Today, my life is exceptionally meaningful and rich. And just as it should be, I know in my heart.

That 20-something aged woman I was couldn’t have understood the complexities of life without experiencing them first.  In this realization, I can more easily drop her ideals and projections of life.

And this was the topic of conversation with so many of my friends over the weekend. That, in our youth, we idolized external success, for we believed it was the formula for happiness. Yet, we know now that our careers are only half the story.

Success doesn’t smooth out all parts of life and provide meaning alone.  Our life’s challenges do this.  In facing them we cultivate strength, success and inner knowing.And the development of our inner virtues aren’t on display on our name tags, aren’t printed in the class notes or mentioned in the cocktail conversation.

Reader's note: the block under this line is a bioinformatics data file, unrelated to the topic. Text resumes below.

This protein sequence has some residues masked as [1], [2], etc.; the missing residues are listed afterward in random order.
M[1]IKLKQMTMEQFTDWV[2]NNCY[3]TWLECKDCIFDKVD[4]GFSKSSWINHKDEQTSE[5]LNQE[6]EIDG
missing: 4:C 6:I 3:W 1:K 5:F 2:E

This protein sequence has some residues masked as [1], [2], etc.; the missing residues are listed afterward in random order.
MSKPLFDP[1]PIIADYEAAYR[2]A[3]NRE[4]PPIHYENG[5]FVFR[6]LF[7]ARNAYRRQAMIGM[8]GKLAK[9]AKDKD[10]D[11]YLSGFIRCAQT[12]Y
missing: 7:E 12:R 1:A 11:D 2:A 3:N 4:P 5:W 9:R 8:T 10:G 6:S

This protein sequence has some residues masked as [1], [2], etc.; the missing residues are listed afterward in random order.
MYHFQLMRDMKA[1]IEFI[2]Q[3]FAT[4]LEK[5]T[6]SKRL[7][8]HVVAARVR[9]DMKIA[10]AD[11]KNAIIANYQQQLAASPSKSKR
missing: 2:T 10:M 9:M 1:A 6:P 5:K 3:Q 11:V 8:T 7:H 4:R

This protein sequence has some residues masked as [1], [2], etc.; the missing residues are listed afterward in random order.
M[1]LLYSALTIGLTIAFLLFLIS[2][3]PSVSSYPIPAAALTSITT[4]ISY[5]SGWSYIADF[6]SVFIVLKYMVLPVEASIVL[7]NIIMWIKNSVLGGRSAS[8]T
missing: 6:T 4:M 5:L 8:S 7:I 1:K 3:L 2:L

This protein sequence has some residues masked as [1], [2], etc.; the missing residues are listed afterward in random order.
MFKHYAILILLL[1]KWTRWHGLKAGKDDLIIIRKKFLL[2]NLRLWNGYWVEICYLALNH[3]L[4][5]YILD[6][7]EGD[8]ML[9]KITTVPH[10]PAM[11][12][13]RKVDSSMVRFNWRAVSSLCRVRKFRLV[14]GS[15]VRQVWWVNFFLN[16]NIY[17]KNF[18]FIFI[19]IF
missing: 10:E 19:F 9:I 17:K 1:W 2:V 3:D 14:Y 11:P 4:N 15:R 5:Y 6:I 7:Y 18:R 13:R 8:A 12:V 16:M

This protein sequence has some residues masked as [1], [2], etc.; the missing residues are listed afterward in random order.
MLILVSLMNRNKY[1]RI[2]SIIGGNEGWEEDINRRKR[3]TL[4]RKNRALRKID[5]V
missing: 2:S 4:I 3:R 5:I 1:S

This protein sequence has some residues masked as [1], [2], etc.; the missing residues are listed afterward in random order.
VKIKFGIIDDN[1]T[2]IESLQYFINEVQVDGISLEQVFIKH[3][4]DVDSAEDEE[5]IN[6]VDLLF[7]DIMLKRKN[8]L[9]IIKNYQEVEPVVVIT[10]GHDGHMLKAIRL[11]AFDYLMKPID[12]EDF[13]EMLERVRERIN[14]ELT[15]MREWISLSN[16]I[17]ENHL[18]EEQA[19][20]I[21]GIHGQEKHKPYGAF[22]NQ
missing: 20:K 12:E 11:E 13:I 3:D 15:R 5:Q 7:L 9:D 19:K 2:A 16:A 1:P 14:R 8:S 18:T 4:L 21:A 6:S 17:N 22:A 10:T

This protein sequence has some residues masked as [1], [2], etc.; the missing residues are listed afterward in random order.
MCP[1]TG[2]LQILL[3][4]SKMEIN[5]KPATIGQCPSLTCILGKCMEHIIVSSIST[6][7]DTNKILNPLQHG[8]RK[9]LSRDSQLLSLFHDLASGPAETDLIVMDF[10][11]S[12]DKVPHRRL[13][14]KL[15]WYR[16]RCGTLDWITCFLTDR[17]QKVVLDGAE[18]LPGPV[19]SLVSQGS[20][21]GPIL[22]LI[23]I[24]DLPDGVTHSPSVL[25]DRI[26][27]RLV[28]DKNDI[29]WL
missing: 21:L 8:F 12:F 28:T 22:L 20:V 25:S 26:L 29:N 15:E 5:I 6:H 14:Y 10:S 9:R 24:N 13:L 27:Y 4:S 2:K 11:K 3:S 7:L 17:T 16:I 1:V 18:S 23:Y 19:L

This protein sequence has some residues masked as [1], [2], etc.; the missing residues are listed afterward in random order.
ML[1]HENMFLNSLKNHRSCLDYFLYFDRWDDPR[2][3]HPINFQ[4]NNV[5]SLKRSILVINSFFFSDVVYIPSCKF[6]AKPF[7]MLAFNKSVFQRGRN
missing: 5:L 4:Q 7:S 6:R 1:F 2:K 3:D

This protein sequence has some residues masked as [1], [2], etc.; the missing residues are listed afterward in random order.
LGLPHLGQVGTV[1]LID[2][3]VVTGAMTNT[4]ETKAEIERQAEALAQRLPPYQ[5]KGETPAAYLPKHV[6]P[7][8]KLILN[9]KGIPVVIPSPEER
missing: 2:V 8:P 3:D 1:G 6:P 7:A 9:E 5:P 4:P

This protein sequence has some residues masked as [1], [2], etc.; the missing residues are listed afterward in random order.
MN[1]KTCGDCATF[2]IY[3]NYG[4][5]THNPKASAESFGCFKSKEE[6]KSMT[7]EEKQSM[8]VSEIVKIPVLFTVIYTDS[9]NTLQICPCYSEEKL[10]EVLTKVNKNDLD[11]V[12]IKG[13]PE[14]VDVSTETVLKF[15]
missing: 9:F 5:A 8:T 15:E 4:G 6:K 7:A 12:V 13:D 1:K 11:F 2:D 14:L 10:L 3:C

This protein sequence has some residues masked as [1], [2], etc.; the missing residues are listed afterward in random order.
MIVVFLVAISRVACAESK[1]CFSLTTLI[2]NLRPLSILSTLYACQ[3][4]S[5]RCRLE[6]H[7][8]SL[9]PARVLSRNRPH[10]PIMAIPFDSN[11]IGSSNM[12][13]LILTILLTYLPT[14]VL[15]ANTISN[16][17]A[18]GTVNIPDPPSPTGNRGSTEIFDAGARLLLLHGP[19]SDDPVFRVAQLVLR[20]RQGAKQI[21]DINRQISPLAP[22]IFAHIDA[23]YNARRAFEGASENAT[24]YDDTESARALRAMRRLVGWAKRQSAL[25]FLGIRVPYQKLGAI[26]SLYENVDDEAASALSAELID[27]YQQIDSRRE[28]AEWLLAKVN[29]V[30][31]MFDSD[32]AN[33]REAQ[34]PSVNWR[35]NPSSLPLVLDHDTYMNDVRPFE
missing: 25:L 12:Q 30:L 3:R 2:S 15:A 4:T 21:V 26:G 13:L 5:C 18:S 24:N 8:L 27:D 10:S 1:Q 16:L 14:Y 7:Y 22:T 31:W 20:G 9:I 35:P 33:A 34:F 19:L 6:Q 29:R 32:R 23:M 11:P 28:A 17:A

What I was reminded of, ironically, on the quad of the ultimate symbol of stature, career and capitalism, is that the essence of who we are has little to do with our job title, our bank accounts or our team size.  Our personal relationships with ourselves, our innate harmony and our congruence with how we live life determines our peace. Isn’t this true success in life?

With this redefinition, I can more easily let rest the hopes of that 20-something old woman who I once was and live more fully as the 40-something old I am today, with more confidence and hope and an inner bank rich with knowing that all went exactly as it was supposed to.